Credentialing and Competence
Credentialing is a catchall term that refers to the ways in which professionals can measure and maintain their competence in education, training, and skills.
The processes involved in credentialing include accreditation, certification and licensing. Accreditation standards are set by the Commission on Dental Accreditation of the American Dental Association (ADA) so that the educational programs in dentistry meet a predetermined set of standards for excellence. Certification is the proof that the individual has successfully completed the educational programs that can then be applied to their quest for licensure in their state.
Licensure is the credential granted to a candidate by the state after the individual provides appropriate documentation to prove he or she has met the states designated requirements to practice in the profession.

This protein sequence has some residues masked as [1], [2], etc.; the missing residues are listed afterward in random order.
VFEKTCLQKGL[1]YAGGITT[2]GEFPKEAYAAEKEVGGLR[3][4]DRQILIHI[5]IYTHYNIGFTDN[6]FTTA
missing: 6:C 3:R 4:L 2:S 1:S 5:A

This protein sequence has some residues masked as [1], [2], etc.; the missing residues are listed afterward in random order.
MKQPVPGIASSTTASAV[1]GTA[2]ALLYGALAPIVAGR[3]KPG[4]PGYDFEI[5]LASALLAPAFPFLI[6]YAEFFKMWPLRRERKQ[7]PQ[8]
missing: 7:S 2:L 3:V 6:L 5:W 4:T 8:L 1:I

Proper credentialing is important to establish proof of the individual’s competency as measured through an accredited advanced educational program, being tested and passing licensing requirements of the state and when applicable federal standards.
When insurance companies require credentialing of all dentists practicing on patients this protects the patients from unlicensed possibly criminal acts and also protects the practice from liability, lawsuits and unethical treatment of patients entrusted in their care.
It can be argued that dentist or entities who hire associates and has not “credentialed” them properly are operating in an unethical and possibly illegal fashion. The American Dental Association maintains a Principle of Ethics and Code for Professional Conduct. (ADA.com)
Section 2 Principle: Nonmaleficence(Do no harm)
This principle expresses the concept that professionals have a duty to protect the patient from harm. Under this principle, the dentist’s primary obligations include keeping knowledge and skills current, knowing one’s own limitations and when to refer to a specialist or other professional, and knowing when and under what circumstances the delegation of patient care to auxiliaries is appropriate.